Commonwealth of Virginia
Office of the Attorney General
Jason S. Miyares
202 North 9th Street
Richmond, Virginia 23219
Virginia Relay Service
For media inquiries only, contact:
Attorney General Miyares Joins Bipartisan Multistate Coalition in U.S. Supreme Court to Hold Big Tech Accountable
Richmond, VA – Attorney General Jason Miyares announced today that Virginia joined a bipartisan coalition of 25 States and the District of Columbia in filing an amicus brief at the United States Supreme Court in Gonzalez v. Google. The brief urges the Court to interpret Section 230 of the federal Communications Decency Act (1996) narrowly to ensure technology companies remain accountable to state consumer protection laws.
In the brief, the States explain that the judicial expansion of internet "publisher” immunity under Section 230 has severely hampered their ability to remedy internet-related wrongs. Although originally enacted to serve as a narrow protection from defamation liability, Section 230 has become an all-purpose license to target ordinary users with potentially harmful third-party conduct while profiting from it. This broad interpretation of Section 230 has resulted in the widespread preemption of state laws and the concomitant erosion of traditional state authority to allocate loss among private parties.
"Over the past twenty years, information technology has rapidly advanced, making the internet a dramatically different place than it was when Section 230 was originally enacted. In order for our technology laws to be effective and ensure consumers are protected, these laws must modernize as technology does to ensure that social media companies claiming Section 230 immunity are not exploiting users,” said Attorney General Miyares.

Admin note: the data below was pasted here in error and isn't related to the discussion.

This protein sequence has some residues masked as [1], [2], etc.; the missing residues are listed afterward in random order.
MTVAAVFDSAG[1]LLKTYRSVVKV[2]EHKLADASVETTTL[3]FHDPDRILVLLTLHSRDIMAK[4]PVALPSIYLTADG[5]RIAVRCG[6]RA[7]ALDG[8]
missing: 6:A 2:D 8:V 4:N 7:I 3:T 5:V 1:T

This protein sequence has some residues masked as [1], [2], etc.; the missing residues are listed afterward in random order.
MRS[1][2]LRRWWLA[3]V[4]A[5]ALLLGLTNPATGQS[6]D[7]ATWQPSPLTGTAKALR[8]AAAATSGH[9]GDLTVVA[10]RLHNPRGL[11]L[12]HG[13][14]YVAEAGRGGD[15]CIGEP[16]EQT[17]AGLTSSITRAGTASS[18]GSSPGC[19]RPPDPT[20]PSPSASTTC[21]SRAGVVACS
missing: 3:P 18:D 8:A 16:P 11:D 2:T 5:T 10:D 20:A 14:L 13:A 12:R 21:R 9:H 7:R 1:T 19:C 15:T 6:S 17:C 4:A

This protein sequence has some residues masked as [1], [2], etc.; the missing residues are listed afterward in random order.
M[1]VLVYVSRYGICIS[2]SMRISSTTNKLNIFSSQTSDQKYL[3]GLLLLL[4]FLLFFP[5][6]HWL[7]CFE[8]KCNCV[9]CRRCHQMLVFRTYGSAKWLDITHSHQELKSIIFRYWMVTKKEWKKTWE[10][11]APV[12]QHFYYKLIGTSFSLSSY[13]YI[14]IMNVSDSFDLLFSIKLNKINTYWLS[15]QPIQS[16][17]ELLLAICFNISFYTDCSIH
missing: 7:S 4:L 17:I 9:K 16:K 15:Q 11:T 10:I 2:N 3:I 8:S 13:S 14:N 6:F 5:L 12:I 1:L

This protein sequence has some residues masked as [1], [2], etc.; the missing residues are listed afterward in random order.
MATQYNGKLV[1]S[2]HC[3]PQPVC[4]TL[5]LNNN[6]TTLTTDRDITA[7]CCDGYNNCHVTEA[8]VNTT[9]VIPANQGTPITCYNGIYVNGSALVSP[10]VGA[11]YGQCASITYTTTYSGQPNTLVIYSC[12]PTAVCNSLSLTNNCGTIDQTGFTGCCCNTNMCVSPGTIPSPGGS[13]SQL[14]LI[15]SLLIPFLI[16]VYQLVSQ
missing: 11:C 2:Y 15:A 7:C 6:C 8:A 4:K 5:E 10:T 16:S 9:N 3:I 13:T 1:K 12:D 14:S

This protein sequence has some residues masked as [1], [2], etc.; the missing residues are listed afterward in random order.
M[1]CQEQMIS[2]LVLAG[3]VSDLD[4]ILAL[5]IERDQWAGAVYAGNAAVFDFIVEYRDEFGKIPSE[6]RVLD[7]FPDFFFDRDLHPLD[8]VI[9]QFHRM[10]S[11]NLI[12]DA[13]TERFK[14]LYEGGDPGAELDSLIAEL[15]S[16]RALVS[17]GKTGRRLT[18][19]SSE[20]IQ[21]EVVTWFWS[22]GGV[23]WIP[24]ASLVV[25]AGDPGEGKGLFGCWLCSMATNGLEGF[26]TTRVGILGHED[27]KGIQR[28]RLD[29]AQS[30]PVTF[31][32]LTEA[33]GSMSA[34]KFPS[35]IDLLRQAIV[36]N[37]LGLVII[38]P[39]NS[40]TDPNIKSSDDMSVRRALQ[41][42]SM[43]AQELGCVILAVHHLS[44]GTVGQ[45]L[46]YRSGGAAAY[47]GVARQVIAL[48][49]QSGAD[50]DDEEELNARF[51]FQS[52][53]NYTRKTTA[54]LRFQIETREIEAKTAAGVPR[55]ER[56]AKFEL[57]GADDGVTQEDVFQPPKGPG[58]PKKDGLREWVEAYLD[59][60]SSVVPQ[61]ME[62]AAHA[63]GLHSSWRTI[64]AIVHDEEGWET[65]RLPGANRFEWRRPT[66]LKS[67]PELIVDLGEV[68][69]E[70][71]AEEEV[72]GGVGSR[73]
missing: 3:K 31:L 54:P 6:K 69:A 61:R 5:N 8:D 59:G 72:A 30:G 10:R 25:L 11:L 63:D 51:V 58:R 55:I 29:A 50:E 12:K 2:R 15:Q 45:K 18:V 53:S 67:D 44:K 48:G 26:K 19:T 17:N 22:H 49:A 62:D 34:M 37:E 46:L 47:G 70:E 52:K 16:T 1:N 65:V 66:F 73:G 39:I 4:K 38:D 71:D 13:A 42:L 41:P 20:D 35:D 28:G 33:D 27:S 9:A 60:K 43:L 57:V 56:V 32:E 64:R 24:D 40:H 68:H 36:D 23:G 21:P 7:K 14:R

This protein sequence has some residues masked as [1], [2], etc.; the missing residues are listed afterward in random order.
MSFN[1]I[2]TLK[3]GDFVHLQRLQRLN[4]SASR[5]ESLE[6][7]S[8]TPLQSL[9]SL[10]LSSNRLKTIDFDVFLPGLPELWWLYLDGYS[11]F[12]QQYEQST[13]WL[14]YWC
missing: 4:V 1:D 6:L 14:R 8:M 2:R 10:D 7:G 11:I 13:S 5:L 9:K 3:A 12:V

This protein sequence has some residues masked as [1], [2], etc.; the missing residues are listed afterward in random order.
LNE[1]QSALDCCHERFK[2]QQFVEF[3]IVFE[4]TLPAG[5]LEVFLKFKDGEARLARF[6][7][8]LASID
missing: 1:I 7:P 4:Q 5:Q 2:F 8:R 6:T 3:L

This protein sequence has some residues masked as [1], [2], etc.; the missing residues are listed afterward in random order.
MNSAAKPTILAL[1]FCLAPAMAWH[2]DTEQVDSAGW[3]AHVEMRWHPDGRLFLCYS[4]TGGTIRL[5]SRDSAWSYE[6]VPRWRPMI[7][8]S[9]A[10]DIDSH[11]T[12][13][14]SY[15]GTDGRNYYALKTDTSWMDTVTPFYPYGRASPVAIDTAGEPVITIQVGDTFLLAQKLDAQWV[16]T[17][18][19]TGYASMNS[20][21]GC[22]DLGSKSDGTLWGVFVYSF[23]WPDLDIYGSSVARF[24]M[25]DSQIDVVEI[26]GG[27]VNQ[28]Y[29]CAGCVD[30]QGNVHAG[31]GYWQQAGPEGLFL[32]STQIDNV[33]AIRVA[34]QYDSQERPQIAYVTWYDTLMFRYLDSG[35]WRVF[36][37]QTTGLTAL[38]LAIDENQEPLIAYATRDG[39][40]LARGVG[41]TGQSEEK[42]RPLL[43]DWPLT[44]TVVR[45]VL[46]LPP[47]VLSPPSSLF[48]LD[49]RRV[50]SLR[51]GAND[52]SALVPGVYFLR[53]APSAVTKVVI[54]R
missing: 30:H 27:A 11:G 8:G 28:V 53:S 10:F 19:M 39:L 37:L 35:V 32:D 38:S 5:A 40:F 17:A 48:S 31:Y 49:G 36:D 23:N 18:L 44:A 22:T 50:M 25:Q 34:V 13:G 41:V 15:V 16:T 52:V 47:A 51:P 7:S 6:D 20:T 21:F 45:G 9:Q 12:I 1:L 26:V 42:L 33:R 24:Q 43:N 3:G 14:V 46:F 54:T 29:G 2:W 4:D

The case emerged from a lawsuit stemming from the murder of 23-year-old Nohemi Gonzalez in 2015. Gonzalez, along with at least 130 other people, was killed in Paris in an attack by ISIS-affiliated terrorists. Gonzalez's family filed suit alleging that YouTube's algorithms led users toward recruitment videos for ISIS, and therefore Google, YouTube's parent company, was partially responsible for Nohemi's death. Google claimed that Section 230, which says internet companies cannot be liable as publishers for material posted by users, prevented any liability. The trial court decided that Section 230 meant a court could not consider whether the company might be liable for the effect of its algorithms, and a divided panel on the Ninth Circuit Court of Appeals upheld that decision.
If the Supreme Court reverses the lower courts' ruling and adopts a narrower interpretation of the law based on the actual text of the statute, companies could no longer claim blanket immunity under Section 230 and States could hold technology companies accountable for unfair and deceptive conduct toward consumers. This bipartisan coalition of attorneys general urge this Court to adopt an interpretation of publisher immunity that preserves the States' traditional authority to allocate loss among private parties.
Attorney General Miyares is joined in this effort by attorneys general from Alabama, Alaska, Arkansas, California, Colorado, Connecticut, Idaho, Illinois, Indiana, Kentucky, Louisiana, Massachusetts, Minnesota, Mississippi, Nebraska, New Hampshire, New Jersey, New York, North Carolina, Oregon, Rhode Island, South Carolina, South Dakota, Tennessee, Vermont, and the District of Columbia.
To read the filing in its entirety, click here.